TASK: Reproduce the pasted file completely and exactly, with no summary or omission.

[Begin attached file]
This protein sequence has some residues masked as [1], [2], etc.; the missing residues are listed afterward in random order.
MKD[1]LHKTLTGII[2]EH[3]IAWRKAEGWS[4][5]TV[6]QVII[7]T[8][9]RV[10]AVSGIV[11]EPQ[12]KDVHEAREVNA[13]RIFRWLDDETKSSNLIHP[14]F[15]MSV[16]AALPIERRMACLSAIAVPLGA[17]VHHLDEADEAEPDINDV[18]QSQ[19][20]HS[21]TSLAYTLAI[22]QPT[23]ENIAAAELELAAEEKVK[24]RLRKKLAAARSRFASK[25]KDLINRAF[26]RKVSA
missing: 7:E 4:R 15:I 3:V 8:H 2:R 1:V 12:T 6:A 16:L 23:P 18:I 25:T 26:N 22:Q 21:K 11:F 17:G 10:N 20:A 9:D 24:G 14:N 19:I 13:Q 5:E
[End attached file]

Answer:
This protein sequence has some residues masked as [1], [2], etc.; the missing residues are listed afterward in random order.
MKD[1]LHKTLTGII[2]EH[3]IAWRKAEGWS[4][5]TV[6]QVII[7]T[8][9]RV[10]AVSGIV[11]EPQ[12]KDVHEAREVNA[13]RIFRWLDDETKSSNLIHP[14]F[15]MSV[16]AALPIERRMACLSAIAVPLGA[17]VHHLDEADEAEPDINDV[18]QSQ[19][20]HS[21]TSLAYTLAI[22]QPT[23]ENIAAAELELAAEEKVK[24]RLRKKLAAARSRFASK[25]KDLINRAF[26]RKVSA
missing: 7:E 4:R 15:I 3:V 8:H 2:R 1:V 12:T 6:A 16:L 23:P 18:I 25:T 26:N 22:Q 21:K 11:F 17:G 10:N 20:A 9:D 24:G 14:N 19:I 13:Q 5:E